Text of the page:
Calamari, what's not to love about them? They taste totally amazing, are great fun to catch and are a viable catch year-round.
Looking back over a decade, calamari were barely spoken about as a targetable species. Sure, the odd report might have appeared here and there but certainly nothing like today. I guess with the introduction of more specialised rods, reels and tackle along with a Japanese influence pushing fishing for calamari as a household technique, there has been a drive for anglers to target them week in and week out.
Over the years, much research has gone into calamari and their life cycle. I recently spoke with Victorian Fisheries Authority research scientist, Corey Green, who has put in a lot of time studying southern calamari in Port Phillip Bay. The main purpose was to find out a little more about southern calamari as well as see the differences between his factual results against my knowledge having targeted them over the past few decades.
Calamari live for less than a year and along with the fact they are relatively easy to catch, it is no wonder why anglers are drawn to targeting them on a regular basis.
If you target calamari enough throughout the year, then you'll work out a trend. After a few years, you'll notice that the same trends tend to be consistent.
WINTER - JUNE TO AUGUST
Despite the onset of the almost arctic conditions throughout the winter period, many anglers choose the warmth of the land to that out on the water. This is an unfortunate fact and if only they knew that calamari at this time of year tend to be in huge numbers and of quite respectable size; they would all be out on the water.
Although just the word 'winter' leads to thoughts of blistering cold conditions, torrential rain and cyclonic type winds, it's really not the case. In fact, I personally spend more time fishing for calamari throughout winter than what I do the rest of the year. Why? Because of the sheer numbers of calamari that are about and their size on average is still worthy of targeting compared with those in late summer and august.
Obviously throughout winter you'll pick the days you want to fish, and these tend to be those that are calm or when the winds are low. This is for good reason because fishing for calamari is best when you're drifting. Drifting allows you to cover ground and with calamari, they do tend to inhabit specific weed beds. A drift speed too fast, and it's hard to get the jigs to the bottom, while if there is no wind, you don't get to cover the amount of ground required to locate a patch of calamari. However, when you do drift at a moderate speed, you'll quickly run over a patch and tend to catch quite a few rather than just the odd one here or there. Then, after working that area, you can motor back up to the beginning of your original drift line and repeat the drift over the same area.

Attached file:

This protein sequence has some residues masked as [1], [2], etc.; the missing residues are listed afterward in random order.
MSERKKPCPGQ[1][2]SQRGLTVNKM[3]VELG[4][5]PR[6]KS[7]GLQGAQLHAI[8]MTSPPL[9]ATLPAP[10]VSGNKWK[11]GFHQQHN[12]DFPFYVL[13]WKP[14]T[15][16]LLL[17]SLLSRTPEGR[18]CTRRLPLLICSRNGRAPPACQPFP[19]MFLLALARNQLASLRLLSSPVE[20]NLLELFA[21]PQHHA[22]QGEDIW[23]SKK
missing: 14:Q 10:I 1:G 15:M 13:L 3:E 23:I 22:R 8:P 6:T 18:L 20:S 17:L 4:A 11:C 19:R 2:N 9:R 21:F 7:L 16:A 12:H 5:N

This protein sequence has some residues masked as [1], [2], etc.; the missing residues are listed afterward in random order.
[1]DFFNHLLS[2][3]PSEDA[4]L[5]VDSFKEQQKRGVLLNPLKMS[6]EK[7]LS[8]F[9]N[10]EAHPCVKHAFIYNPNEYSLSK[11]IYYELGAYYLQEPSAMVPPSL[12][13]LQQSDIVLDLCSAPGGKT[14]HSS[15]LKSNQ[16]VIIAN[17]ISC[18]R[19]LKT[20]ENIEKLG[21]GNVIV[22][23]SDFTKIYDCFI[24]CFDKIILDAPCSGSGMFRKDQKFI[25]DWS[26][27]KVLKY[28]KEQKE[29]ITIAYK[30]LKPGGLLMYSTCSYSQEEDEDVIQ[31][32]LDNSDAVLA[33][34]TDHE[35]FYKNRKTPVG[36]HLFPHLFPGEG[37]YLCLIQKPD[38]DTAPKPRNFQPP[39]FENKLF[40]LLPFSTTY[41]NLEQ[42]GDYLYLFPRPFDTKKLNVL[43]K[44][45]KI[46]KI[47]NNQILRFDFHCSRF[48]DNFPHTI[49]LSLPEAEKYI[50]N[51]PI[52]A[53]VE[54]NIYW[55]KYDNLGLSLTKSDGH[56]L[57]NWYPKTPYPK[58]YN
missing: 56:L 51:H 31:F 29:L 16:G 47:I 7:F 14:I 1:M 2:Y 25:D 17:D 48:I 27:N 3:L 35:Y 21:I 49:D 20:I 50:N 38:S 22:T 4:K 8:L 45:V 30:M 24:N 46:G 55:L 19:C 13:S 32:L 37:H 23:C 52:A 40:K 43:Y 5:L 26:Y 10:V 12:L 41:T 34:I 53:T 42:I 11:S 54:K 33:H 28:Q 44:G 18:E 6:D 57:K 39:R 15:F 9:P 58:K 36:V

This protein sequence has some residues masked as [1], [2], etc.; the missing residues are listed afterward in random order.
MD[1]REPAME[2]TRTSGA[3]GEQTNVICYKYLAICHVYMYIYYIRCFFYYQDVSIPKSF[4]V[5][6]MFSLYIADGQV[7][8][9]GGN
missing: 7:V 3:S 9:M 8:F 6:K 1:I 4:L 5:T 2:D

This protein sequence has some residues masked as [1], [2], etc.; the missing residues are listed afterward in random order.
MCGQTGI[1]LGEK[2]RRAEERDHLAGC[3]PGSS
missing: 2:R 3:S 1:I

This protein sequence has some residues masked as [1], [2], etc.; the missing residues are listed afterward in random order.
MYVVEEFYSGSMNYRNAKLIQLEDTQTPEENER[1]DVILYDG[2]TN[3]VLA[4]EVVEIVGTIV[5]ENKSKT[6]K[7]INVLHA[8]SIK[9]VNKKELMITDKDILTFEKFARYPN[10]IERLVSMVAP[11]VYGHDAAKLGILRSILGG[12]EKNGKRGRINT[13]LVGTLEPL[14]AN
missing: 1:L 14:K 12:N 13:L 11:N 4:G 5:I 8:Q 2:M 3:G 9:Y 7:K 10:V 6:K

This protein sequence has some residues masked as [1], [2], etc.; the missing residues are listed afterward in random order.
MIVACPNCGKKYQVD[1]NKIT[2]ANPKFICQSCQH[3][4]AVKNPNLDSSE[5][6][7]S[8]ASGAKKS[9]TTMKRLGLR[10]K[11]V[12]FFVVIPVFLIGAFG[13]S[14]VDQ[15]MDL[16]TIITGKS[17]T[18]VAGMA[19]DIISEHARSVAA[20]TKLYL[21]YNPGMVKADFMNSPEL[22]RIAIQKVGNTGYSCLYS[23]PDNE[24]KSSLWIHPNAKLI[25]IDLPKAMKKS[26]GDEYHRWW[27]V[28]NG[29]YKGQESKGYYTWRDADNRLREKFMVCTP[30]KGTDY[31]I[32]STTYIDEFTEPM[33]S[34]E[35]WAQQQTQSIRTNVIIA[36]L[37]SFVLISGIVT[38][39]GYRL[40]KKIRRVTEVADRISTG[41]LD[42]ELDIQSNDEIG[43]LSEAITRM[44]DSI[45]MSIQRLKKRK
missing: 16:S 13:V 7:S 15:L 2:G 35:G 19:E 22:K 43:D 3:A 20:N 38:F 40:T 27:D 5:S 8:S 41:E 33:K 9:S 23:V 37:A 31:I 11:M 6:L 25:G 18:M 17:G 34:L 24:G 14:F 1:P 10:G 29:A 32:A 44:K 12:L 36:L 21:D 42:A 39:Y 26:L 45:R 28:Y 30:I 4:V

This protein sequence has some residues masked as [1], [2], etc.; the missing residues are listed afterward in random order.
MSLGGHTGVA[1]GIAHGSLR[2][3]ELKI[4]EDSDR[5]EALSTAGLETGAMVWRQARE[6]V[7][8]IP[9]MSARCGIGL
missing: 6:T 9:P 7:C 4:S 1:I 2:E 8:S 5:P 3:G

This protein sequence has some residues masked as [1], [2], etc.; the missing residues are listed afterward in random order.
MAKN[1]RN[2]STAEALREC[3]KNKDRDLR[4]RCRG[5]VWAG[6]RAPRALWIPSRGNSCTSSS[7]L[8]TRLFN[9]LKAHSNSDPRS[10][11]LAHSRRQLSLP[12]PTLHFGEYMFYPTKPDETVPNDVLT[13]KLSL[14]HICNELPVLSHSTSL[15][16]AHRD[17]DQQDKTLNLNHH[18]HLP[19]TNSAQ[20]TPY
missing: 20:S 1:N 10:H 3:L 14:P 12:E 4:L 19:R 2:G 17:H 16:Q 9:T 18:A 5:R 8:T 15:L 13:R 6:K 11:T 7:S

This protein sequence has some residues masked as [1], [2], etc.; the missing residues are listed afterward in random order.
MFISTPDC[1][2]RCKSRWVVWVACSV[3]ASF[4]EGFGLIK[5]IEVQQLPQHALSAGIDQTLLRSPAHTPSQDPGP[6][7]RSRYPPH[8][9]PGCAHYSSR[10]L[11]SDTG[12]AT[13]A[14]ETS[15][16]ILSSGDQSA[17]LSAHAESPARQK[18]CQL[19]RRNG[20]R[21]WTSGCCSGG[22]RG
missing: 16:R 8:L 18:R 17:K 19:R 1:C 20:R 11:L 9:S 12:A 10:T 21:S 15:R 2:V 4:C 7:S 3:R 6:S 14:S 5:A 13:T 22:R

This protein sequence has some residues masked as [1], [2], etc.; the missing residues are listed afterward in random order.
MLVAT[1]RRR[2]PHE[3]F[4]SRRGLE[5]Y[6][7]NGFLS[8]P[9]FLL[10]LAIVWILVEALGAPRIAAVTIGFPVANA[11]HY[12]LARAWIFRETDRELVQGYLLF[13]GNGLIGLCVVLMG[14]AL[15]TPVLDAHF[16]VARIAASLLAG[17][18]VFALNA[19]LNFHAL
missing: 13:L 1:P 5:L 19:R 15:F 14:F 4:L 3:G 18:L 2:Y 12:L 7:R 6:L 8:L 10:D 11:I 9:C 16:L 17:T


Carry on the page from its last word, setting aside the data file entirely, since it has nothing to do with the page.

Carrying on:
Throughout the months, I tend to favour locations in Port Phillip Bay such as Rosebud, Mt Martha, St Leonards, the weed beds from the Hovell Pile to the Pinnace Channel and Mornington. Because the size of the calamari are bigger, I tend to increase my jig size to size 3.0 to encourage the larger models to hit the jig. If you are fishing in depths of 8m or deeper, you might want to opt for using a 3.5 sized jig to be able to reach the bottom given your drifting speed.
SPRING - SEPTEMBER TO NOVEMBER
There is no doubting that spring is the best time to target calamari, especially if you want to tackle with the really big models. This is the time of year that the larger females spawn and their size is much bigger